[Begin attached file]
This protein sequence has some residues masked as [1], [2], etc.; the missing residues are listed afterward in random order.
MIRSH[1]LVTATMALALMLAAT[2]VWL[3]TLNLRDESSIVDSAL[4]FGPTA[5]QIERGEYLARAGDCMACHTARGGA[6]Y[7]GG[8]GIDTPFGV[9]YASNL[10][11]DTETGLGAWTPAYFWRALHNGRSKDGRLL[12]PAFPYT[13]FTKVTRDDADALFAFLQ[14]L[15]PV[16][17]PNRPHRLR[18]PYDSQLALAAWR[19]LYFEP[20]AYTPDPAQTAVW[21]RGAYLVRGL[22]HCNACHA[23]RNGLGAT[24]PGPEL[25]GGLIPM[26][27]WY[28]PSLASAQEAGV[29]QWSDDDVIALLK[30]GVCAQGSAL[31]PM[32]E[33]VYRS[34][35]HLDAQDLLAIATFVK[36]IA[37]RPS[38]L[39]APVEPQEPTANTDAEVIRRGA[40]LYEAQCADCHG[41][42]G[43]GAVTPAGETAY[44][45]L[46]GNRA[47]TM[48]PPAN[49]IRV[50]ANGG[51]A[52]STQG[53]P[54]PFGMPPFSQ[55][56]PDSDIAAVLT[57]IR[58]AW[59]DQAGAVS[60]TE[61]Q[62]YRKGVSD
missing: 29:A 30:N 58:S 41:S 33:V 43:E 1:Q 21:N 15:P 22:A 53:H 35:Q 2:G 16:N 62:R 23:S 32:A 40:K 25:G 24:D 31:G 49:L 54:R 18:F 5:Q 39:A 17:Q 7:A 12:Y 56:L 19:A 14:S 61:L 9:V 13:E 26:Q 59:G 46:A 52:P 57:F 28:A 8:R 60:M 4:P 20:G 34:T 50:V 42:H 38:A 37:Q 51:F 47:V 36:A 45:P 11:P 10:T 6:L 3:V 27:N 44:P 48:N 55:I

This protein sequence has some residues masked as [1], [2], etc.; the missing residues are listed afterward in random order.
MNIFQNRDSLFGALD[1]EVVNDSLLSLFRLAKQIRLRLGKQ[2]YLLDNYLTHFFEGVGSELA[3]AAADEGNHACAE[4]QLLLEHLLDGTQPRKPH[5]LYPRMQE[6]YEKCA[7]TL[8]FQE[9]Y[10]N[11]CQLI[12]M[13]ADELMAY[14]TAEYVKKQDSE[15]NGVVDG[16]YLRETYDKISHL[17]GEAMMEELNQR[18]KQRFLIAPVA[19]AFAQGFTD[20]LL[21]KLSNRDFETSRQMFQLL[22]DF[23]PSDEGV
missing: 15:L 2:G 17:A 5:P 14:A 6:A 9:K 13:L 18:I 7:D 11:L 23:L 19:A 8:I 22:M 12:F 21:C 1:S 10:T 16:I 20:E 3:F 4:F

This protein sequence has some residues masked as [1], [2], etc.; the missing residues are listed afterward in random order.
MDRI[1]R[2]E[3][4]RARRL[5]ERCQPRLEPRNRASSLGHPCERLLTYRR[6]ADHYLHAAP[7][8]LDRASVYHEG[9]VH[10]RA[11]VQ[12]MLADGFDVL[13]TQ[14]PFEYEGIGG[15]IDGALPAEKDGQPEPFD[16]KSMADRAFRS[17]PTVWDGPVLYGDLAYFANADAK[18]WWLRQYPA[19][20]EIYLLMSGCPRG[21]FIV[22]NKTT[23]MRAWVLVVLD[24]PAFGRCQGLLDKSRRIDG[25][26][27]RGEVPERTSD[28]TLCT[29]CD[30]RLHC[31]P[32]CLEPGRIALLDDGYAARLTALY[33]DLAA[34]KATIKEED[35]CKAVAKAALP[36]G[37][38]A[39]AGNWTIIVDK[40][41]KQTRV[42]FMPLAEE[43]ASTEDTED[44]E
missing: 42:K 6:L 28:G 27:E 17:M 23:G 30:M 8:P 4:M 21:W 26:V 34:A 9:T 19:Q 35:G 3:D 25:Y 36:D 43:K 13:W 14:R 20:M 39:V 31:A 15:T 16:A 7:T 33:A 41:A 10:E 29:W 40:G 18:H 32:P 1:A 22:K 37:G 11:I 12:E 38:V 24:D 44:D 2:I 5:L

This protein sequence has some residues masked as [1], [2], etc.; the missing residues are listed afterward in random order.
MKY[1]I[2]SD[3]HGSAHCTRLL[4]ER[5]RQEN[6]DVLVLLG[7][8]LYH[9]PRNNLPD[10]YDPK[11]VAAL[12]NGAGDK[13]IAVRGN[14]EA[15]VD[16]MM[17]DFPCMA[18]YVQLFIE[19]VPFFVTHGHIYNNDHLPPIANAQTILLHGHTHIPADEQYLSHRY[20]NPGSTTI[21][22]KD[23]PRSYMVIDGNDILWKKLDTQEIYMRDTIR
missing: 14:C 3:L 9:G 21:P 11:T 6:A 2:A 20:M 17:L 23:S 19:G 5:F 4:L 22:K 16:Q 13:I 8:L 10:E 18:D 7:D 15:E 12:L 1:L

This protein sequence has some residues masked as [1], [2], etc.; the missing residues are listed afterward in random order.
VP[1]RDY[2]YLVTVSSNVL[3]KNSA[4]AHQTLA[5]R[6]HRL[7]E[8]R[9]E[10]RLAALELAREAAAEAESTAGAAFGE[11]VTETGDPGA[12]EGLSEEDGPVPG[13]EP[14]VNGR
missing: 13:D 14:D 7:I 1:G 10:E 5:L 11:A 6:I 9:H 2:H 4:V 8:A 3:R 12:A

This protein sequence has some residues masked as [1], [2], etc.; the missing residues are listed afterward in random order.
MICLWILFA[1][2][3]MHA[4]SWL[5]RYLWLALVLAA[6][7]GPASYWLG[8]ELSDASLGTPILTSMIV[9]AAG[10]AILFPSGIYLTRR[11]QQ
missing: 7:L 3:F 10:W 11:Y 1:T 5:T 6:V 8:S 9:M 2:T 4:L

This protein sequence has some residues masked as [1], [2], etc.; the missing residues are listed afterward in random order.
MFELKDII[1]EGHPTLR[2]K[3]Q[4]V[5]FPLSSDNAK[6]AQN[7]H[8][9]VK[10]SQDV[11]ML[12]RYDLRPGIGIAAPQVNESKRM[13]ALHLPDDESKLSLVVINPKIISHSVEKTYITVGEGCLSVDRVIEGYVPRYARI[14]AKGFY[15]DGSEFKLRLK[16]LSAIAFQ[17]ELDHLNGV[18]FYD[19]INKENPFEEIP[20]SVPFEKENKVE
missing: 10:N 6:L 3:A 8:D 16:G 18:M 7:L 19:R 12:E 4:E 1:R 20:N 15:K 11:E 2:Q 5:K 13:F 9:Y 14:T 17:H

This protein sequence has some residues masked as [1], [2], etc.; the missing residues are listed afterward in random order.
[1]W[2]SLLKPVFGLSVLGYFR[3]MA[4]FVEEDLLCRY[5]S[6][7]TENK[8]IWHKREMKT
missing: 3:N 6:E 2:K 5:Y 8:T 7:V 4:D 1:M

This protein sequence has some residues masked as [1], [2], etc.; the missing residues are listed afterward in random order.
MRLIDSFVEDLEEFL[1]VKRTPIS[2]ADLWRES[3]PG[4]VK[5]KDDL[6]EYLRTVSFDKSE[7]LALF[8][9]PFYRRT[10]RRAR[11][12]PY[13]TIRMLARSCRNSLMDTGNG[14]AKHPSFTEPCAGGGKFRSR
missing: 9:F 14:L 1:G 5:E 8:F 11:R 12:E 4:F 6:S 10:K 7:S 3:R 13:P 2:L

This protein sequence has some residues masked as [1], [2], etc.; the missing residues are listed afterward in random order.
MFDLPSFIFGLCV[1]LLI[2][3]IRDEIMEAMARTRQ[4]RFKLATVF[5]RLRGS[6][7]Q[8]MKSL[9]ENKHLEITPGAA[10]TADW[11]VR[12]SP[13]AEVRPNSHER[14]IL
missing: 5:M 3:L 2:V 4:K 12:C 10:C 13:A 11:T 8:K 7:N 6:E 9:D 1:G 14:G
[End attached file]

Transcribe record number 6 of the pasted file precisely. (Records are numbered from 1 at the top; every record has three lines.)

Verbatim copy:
This protein sequence has some residues masked as [1], [2], etc.; the missing residues are listed afterward in random order.
MICLWILFA[1][2][3]MHA[4]SWL[5]RYLWLALVLAA[6][7]GPASYWLG[8]ELSDASLGTPILTSMIV[9]AAG[10]AILFPSGIYLTRR[11]QQ
missing: 7:L 3:F 10:W 11:Y 1:T 5:T 6:V 8:S 9:M 2:T 4:L